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Working With Pediatrician

Look for resources that can help you and your child understand what is going on.
There are been a number of resources that are useful for parents:

Doctor’s offices, clinics, hospitals, and even pharmacies have pamphlets about various conditions – including bedwetting. These pamphlets can give you a general introduction to bedwetting, outline some commonly-used treatment options, and generally help you understand bedwetting.

Since you will already have lots of information from these posts, keep your eyes open for pamphlets about bedwetting that are designed for children. Written for children, these pamphlets tend to explain that problem in simple terms.

Pharmacies and some doctors or specialists have videos available that clearly discuss bedwetting. These videos use understandable language and plenty of visual information to inform parents and children alike about how the body works. It is sometimes useful to see pictures of the urinary system and to see the actual bedwetting treatments – seeing something visually can help with understanding.

•Clinics or Specialists
Health care professionals can answer your specific questions about bedwetting and your child, and so should not be overlooked as possible sources of information. Medical professionals also often have access to all sorts of information and resources. Asking your medical professional “where can I get more information about this?” will generally give a treasure trove of reliable and accessible resources.

The media writes about health issues all the time, and there is plenty of reason to pay attention. First, the media will often report on new treatments and products that may help your child. It may also help your child to see that a subject is written about and that others suffer from the same problem.

•Online sites and groups
Online resources are not always reliable, and so should be treated with some caution. Although some online resources about bedwetting are written by professionals, some are written about ordinary people who may know less about bedwetting than you do. Trust online information only from sources that you have confidence in.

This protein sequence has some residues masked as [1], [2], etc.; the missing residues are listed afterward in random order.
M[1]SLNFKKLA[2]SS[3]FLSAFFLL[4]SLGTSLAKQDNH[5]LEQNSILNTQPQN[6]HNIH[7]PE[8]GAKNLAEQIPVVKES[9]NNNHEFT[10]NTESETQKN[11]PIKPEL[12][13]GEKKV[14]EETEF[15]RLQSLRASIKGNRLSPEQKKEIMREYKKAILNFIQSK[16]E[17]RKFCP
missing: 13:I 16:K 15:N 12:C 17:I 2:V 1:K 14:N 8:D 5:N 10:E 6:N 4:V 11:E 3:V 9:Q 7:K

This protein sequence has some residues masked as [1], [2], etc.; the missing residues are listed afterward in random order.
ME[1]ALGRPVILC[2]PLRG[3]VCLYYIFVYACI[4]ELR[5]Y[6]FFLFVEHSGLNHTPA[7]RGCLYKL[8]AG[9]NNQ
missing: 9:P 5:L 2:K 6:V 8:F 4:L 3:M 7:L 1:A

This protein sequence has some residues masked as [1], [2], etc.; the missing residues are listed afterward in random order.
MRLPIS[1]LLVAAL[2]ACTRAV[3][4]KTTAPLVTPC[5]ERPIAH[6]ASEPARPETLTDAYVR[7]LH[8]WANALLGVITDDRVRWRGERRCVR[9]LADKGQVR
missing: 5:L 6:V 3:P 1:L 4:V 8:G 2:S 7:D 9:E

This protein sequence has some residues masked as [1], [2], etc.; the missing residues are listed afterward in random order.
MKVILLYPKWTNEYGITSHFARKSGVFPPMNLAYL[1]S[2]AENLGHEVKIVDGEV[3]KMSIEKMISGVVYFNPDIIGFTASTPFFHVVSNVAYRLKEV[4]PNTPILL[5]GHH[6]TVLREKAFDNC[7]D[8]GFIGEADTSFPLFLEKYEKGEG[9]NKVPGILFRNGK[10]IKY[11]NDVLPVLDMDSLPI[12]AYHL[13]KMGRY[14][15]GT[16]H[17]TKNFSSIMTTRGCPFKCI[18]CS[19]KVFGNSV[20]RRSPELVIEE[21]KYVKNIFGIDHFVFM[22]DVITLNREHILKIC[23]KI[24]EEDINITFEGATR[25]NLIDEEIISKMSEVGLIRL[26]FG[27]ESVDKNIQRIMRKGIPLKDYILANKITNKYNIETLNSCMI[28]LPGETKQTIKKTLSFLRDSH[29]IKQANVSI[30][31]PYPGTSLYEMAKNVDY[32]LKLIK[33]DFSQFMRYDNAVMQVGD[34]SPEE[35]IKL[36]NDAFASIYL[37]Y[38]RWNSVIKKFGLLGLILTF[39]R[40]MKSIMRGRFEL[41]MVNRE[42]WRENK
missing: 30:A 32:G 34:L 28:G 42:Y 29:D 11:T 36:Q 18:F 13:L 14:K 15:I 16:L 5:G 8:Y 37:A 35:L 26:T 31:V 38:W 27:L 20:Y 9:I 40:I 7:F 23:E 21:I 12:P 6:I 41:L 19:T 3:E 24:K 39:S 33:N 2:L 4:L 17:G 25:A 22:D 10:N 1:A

On the other hand, online resources are very plentiful and are easy to look up. One type of online resource that many parents have found helpful is the online forum or chat. In this online area, parents can discuss health problems and health solutions.

Although, again, you have no way of knowing who you are speaking with and so need to exercise caution, many parents find that the sympathy and support they get from online groups helps them deal with a child who is wetting the bed.

Online speakers can also have some ideas about bedwetting and suggestions for specific problems (such as the best cleaners to use to eliminate odor or thrifty ways to save on sheets). As long as you use your common sense and some caution for online chat, you can find online forums informative and supportive.

•Other parents or relatives
Many families have at least a few people in the family who wet the bed. Talking to other parents about bedwetting often brings plenty of support and even some useful advice.

You should never discuss your child’s bedwetting with another person without your child’s knowledge. However, if your family is already aware of the problem you can often get useful information about what methods worked for children and what doctors or professionals in your area seem to have a high success rate in treating Enuresis.

Often, other parents and relatives will tell you information that others cannot know – the fact that a certain alarm is too high-pitched to work or that a certain brand of absorbent underpants has a special feature that make them useful. Those in the know often have great insights.

Pharmacists have plenty of information about all sorts of ailments and treatments. If your child is taking any medications for bedwetting at all (including herbal or all-natural medicine) then you need to talk to a pharmacist to see whether the medication will interfere with any other medication (including over the counter drugs). Your pharmacist can help keep your child safe while he or she learns to control bedwetting.

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